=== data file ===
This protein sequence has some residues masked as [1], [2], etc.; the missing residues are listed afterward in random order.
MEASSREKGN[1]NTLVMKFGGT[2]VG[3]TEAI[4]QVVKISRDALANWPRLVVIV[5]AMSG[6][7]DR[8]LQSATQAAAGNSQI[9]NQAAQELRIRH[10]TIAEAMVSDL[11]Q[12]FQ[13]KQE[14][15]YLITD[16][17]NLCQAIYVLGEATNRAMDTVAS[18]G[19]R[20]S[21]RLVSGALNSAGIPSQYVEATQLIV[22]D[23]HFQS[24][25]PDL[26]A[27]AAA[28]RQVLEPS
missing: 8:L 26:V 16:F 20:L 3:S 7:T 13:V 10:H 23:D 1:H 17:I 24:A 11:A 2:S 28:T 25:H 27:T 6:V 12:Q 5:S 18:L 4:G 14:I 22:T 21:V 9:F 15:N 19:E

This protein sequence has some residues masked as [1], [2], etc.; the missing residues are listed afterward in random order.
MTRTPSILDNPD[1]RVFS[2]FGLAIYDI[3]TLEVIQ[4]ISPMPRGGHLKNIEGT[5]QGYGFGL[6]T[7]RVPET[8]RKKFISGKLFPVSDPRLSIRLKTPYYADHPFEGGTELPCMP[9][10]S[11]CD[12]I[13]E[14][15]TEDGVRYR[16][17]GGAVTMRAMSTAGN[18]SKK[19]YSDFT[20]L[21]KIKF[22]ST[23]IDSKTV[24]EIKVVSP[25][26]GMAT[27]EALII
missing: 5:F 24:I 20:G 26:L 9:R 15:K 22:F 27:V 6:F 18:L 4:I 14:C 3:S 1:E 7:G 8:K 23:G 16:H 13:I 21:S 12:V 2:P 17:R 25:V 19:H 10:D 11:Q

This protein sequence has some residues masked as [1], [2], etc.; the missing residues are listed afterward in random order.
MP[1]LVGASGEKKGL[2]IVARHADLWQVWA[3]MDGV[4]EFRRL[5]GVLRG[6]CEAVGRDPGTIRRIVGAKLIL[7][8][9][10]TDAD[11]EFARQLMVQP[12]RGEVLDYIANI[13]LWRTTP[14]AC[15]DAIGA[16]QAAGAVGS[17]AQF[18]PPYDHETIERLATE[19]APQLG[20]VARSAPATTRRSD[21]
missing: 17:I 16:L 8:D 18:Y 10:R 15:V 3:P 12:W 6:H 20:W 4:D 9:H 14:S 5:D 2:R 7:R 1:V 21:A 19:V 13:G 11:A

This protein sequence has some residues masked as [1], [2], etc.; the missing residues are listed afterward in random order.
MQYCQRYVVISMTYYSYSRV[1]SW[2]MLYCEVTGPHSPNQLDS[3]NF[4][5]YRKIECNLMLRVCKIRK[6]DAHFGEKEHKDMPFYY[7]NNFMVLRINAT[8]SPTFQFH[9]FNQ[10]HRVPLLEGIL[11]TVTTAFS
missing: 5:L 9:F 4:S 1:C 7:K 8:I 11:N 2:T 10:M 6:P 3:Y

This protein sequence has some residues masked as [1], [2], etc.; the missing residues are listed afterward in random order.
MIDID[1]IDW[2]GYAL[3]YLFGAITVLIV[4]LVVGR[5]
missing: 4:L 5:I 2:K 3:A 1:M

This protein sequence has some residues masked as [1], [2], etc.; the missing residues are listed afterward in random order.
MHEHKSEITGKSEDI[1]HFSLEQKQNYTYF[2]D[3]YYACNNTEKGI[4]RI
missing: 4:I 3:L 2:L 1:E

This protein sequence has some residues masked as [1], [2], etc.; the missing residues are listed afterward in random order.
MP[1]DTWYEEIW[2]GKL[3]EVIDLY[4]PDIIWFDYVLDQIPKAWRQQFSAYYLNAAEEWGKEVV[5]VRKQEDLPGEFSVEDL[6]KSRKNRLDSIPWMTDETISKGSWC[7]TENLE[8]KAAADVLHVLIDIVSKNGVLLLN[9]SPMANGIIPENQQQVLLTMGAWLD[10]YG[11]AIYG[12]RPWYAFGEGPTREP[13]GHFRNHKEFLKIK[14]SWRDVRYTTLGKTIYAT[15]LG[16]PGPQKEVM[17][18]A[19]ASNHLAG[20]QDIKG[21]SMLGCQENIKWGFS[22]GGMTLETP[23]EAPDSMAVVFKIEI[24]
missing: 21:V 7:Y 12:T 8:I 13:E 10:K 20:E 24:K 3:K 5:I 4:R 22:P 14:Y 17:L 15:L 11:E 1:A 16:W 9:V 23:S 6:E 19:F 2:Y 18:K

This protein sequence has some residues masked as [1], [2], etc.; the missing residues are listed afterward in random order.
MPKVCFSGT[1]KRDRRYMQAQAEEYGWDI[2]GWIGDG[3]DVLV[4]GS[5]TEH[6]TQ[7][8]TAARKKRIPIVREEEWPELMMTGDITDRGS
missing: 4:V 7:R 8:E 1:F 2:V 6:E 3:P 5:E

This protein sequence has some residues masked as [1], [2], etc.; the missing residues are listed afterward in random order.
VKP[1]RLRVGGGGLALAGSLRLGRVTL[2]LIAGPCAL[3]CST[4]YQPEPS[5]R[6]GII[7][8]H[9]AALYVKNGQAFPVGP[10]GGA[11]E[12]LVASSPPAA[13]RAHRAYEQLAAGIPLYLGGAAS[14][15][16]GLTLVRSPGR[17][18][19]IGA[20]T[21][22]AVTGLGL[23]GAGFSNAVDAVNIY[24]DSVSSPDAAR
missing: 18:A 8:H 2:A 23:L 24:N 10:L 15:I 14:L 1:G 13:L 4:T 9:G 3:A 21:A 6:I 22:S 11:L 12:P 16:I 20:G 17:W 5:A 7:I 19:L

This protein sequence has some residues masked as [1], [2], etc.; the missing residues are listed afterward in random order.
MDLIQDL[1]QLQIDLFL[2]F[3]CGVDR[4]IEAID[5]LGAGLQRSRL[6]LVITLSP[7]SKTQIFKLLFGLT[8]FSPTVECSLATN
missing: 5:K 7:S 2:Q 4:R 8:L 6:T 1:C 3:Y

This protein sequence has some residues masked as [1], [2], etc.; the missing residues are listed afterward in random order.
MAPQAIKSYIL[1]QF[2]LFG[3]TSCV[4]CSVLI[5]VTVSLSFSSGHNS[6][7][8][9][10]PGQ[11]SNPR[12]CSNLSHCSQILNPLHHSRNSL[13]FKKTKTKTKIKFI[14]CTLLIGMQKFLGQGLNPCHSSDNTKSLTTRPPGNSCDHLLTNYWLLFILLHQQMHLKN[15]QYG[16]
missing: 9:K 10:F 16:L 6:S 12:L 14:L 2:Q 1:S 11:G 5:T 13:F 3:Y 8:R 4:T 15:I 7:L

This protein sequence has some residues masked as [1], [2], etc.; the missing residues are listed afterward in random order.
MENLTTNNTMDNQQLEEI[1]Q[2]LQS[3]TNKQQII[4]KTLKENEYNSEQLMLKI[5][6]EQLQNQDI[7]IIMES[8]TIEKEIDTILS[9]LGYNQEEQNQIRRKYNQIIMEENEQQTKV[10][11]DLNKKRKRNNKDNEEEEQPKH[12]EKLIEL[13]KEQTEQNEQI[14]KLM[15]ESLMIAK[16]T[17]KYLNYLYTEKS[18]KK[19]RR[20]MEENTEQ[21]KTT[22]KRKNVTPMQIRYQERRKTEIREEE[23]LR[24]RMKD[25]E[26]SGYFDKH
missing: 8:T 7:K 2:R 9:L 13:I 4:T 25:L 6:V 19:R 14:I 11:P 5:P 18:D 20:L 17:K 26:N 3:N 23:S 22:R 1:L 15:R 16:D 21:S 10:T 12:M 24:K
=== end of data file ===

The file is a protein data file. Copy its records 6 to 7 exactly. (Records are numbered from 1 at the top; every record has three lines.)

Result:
This protein sequence has some residues masked as [1], [2], etc.; the missing residues are listed afterward in random order.
MHEHKSEITGKSEDI[1]HFSLEQKQNYTYF[2]D[3]YYACNNTEKGI[4]RI
missing: 4:I 3:L 2:L 1:E

This protein sequence has some residues masked as [1], [2], etc.; the missing residues are listed afterward in random order.
MP[1]DTWYEEIW[2]GKL[3]EVIDLY[4]PDIIWFDYVLDQIPKAWRQQFSAYYLNAAEEWGKEVV[5]VRKQEDLPGEFSVEDL[6]KSRKNRLDSIPWMTDETISKGSWC[7]TENLE[8]KAAADVLHVLIDIVSKNGVLLLN[9]SPMANGIIPENQQQVLLTMGAWLD[10]YG[11]AIYG[12]RPWYAFGEGPTREP[13]GHFRNHKEFLKIK[14]SWRDVRYTTLGKTIYAT[15]LG[16]PGPQKEVM[17][18]A[19]ASNHLAG[20]QDIKG[21]SMLGCQENIKWGFS[22]GGMTLETP[23]EAPDSMAVVFKIEI[24]
missing: 21:V 7:Y 12:T 8:I 13:E 10:K 20:E 24:K 3:K 5:I 4:R 22:P 14:Y 17:L 15:L 11:E 1:A 16:W 9:V 23:S 6:E 19:F 2:Y 18:K